Jon Speer: Yeah, absolutely. I mean, and here's another thing that I picked up on that I don't think it was, I don't think it was obvious and at the moment that it was happening, but when I was going through this networking, I'll say phase or introduction to networking to learn that from my own skillset perspective. I was back on the clock a little bit, as far as I wasn't trying to push my products and services. I was trying to understand who I was talking, to your point and jot a note, oh, favorite college sports team is whatever or really likes this kind of bourbon or whatever, just make some of those notes, little things like that. But I also was trying to listen and say, what is this? What do you need? Hey, Chip, what do you need? What are you looking for? And you would tell me something and it's probably wasn't going to be in my wheelhouse. But because I was networking like crazy, I had many, many, many, many times, I had already previously met someone else or met someone after that meeting who could provide or help what you need. And I would say," Oh, Chip, that's great. I met somebody last week so- and- so let me make a connection." And so I became this connector, right? To help facilitate. And, oh my goodness, the rewards that you get from that. Number one, you get to help somebody. You get to help two people actually connect the dots here, but it's just, it's so rewarding. And it just solidified my own personal brand. So, I mean, I'm sure you know all about that.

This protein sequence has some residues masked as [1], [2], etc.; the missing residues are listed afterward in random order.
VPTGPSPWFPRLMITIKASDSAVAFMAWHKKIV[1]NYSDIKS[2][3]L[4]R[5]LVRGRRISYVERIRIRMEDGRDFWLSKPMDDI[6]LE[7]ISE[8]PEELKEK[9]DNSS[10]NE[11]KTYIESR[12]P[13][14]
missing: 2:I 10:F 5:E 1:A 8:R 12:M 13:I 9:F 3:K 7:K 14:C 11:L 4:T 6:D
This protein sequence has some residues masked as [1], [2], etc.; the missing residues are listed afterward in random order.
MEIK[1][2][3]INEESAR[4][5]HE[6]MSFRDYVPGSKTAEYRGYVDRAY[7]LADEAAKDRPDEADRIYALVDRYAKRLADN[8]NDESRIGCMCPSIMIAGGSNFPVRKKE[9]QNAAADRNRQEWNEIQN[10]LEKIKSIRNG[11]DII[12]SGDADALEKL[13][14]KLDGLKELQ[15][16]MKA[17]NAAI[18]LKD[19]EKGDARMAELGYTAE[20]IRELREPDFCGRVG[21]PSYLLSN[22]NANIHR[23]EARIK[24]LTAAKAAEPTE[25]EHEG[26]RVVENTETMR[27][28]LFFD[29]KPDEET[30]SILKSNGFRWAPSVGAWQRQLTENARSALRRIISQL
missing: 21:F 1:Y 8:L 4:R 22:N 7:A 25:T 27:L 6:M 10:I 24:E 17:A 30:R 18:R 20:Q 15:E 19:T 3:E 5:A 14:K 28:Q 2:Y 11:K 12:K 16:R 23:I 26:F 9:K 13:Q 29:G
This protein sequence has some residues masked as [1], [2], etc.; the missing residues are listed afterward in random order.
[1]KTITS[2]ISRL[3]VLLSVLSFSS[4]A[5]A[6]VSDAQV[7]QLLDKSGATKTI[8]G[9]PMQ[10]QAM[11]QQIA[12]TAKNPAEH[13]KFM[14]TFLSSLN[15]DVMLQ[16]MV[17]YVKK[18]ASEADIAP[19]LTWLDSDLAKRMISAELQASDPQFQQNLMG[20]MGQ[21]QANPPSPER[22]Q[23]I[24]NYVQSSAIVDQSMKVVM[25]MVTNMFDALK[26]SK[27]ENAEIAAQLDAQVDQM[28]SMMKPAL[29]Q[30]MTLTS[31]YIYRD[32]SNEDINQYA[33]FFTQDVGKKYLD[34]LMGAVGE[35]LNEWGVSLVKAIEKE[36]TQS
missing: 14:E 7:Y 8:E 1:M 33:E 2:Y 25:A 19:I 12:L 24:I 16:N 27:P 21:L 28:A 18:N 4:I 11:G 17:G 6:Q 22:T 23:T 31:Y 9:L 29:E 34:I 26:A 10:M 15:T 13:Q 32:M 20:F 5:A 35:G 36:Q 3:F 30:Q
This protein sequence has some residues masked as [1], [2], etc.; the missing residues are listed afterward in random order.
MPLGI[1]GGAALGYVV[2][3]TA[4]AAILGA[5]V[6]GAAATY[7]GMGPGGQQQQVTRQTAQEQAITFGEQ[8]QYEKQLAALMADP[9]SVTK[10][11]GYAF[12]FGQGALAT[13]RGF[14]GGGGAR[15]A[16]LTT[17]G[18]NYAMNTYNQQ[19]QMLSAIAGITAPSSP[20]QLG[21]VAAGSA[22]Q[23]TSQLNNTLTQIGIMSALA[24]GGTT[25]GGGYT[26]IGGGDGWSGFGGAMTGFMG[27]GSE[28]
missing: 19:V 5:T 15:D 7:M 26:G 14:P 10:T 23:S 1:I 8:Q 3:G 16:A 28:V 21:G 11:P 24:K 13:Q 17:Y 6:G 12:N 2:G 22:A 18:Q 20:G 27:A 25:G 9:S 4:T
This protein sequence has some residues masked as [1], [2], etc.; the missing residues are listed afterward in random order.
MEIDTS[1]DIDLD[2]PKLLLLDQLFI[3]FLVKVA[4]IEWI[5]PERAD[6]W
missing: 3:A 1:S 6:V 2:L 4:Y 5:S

Chip Helm: No, but it's not what you know today, it's who you know. I mean, my son got into medical school because I had networked, my daughter got an Invesco because I networked. I help someone this morning while I was on the golf course with my son to get something done that in front of me, I did because I tell you, it's someone. That's why I tell everyone, you don't know who's next to you. You don't know when that you need a favor, put out your hand, be humble. I like to call it the humble card. Be kind, treat people like you want to be treated and you'd be amazed what comes back 10 fold. Because you never know when that person could help you, but that's not how I think about things. They're very self- serving and you've got it. That's all. This is all goes back to branding. I'm telling you everything we're talking right now, if you think about it, is how you build your brand by networking, and being who you are, and being genuine, and being sincere. Do you really care about that person? I know that you've got to start up and you've got this fantastic gizmo gadget, but do you really care about that person? or you just trying to sell something to somebody?
Jon Speer: Yeah. Sorry. I didn't mean to cut you off there, but if it's the latter, if you're just trying to sell something to somebody you might have, you might be successful a couple of times, but most people have pretty good bullshit meters there. They're not going to get through that one.